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“30 Families; 24 Countries; 600 Meals.” That’s what is promised in the book Hungry Planet: What the World Eats by photographers Peter Menzel and Faith D’Alusio. This book truly opened my eyes at the extreme disparity between wasteful, over-consumers to the poor and impoverish.

The idea behind the photo essay is simple: travel the globe and photograph families in different cultures posing with piles all the food they eat over the course of a week. Besides making for nice photographs, the book acts as an informative introduction to food variety and issues of scarcity, plenty, production, and cooking from around the globe.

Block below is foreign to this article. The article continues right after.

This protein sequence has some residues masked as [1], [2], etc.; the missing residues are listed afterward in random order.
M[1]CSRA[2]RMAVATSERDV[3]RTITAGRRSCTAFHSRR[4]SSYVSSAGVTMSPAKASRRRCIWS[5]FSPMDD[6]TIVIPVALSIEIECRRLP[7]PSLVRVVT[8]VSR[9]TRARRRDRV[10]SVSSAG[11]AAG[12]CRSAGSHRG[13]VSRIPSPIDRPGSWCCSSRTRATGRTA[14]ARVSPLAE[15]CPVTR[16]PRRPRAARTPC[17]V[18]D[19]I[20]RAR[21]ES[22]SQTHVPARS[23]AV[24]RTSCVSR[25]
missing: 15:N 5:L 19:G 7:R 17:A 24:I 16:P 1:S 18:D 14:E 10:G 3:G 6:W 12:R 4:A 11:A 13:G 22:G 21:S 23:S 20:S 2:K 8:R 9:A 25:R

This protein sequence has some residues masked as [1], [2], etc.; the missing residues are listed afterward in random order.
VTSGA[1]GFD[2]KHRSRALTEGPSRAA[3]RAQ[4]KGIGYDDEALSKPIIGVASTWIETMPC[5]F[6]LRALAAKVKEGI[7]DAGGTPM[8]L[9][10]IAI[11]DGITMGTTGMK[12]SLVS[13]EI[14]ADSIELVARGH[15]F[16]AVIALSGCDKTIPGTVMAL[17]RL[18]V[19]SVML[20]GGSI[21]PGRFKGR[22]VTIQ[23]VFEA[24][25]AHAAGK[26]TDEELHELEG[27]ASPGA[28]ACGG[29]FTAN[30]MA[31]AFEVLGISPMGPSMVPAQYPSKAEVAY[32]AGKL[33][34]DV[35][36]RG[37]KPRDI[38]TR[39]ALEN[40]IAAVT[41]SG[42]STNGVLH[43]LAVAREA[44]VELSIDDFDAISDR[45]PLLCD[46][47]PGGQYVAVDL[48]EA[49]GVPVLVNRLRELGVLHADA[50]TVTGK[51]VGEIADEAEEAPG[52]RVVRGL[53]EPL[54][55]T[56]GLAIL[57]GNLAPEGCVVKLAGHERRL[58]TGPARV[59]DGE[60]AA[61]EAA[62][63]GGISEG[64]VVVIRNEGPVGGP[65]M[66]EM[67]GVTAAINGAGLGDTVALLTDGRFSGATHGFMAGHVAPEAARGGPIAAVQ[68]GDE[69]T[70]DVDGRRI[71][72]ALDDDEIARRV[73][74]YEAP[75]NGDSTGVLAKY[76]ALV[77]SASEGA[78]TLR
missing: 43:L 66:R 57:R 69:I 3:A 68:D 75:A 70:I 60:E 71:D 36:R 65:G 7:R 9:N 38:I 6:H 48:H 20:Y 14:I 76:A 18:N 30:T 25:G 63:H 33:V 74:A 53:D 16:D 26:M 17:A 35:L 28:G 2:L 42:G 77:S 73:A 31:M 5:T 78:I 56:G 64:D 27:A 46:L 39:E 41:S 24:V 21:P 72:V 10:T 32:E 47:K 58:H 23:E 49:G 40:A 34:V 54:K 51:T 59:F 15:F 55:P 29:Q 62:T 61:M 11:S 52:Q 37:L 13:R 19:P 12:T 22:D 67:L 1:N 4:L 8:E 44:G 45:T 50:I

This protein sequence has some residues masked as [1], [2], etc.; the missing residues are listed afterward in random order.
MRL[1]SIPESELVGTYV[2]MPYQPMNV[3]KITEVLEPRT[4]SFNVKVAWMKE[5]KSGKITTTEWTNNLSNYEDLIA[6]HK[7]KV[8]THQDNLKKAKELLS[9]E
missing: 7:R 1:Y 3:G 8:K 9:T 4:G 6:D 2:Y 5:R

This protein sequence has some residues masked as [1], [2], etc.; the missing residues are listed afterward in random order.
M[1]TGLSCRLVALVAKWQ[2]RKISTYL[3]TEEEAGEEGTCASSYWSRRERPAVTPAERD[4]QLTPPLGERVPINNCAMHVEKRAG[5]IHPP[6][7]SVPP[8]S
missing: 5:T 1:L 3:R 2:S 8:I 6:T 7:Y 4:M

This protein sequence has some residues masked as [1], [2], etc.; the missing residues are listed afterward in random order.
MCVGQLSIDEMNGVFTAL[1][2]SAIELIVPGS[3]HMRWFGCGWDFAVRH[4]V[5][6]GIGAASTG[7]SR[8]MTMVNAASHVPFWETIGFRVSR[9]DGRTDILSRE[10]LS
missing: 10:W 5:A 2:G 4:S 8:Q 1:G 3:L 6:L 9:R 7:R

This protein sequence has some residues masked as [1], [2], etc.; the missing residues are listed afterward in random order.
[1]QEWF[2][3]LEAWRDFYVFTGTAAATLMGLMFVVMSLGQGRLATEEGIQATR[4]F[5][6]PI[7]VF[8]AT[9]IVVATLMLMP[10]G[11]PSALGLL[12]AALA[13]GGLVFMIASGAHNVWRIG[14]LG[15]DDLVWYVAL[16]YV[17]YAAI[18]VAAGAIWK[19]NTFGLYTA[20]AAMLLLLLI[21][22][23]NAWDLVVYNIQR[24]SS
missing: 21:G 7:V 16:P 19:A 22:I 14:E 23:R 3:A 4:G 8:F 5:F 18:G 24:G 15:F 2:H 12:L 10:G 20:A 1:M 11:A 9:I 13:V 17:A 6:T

The simplest way to illustrate the disparity is to mention the two extremes: the poorest family in Chad, makes do with a weekly allotment of grains, goat meat, dried fish, a few limes, water… and that’s about it. The price: $1.23. This is to feed a family of six for a week.

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Contrast this with the most extravagant American family, whose photograph is a smorgasborg of gut-busting, bloated nourishment, barely able to fit the image’s frame, for $341.98 a week. This is for a family of four.

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There’s also something very telling about cultural differences, and not just in quantity of food, but in the selection of food, from places of relatively equal economic status where fresh foods are emphasized versus those where junk, fast, and pre-prepared food is. To find out more, take a peek at 15 of the families in this stunning TIME pictorial.

Personally, I found this rather mind-blowing. I think I’ll look at my $1.25 cup of tea in a different light.

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